‘How come most people don't see it?’: Slashing the Lord of the Rings.
Social Semiotics, 17(1) pp. 43–62.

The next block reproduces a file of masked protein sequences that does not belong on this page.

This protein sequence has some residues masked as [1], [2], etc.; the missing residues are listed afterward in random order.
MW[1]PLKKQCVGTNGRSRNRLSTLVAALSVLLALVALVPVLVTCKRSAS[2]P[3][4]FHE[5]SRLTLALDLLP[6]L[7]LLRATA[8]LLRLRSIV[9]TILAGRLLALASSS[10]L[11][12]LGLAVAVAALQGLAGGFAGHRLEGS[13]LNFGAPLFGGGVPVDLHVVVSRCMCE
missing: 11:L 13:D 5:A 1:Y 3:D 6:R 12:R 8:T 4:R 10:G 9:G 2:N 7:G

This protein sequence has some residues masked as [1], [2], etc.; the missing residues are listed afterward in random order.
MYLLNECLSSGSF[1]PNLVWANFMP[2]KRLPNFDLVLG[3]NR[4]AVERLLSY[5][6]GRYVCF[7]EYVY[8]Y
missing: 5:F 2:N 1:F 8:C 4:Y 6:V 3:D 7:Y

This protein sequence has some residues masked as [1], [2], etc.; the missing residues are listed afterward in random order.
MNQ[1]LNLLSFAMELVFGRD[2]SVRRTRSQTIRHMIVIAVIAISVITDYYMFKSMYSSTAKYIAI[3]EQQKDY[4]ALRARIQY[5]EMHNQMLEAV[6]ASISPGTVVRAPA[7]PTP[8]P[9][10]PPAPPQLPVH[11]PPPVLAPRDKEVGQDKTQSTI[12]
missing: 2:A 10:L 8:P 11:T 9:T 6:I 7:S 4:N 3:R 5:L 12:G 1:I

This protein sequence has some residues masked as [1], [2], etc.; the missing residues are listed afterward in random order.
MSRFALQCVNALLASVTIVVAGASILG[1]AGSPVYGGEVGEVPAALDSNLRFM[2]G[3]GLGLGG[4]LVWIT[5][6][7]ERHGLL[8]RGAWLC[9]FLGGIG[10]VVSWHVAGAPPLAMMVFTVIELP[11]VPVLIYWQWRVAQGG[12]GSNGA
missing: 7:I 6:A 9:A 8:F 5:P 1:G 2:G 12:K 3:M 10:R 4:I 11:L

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The now well-established fan tradition of “slash fiction” locates homoerotic undercurrents beneath the surface of popular films, television serials, and books, from Star Trek to Pride and Prejudice. The encoding/decoding model of media production and reception has recently been used to explain how enthusiasts of slash fiction are able to discern subtexts invisible to the majority of readers and viewers, with those enthusiasts’ discussions of texts being cited as evidence; here, it is argued that this mis-characterises complex rhetorical manoeuvres as transparent reports on private comprehension processes. A sample of online fan discourse regarding one particular homoerotic pairing is analysed, it being proposed that reception study as a whole must re-conceptualise the data upon which it most heavily relies; namely, spoken or written reports of encounters with texts. This forms part of an ongoing project employing discursive psychology and the study of argumentation to investigate reading and textual culture.
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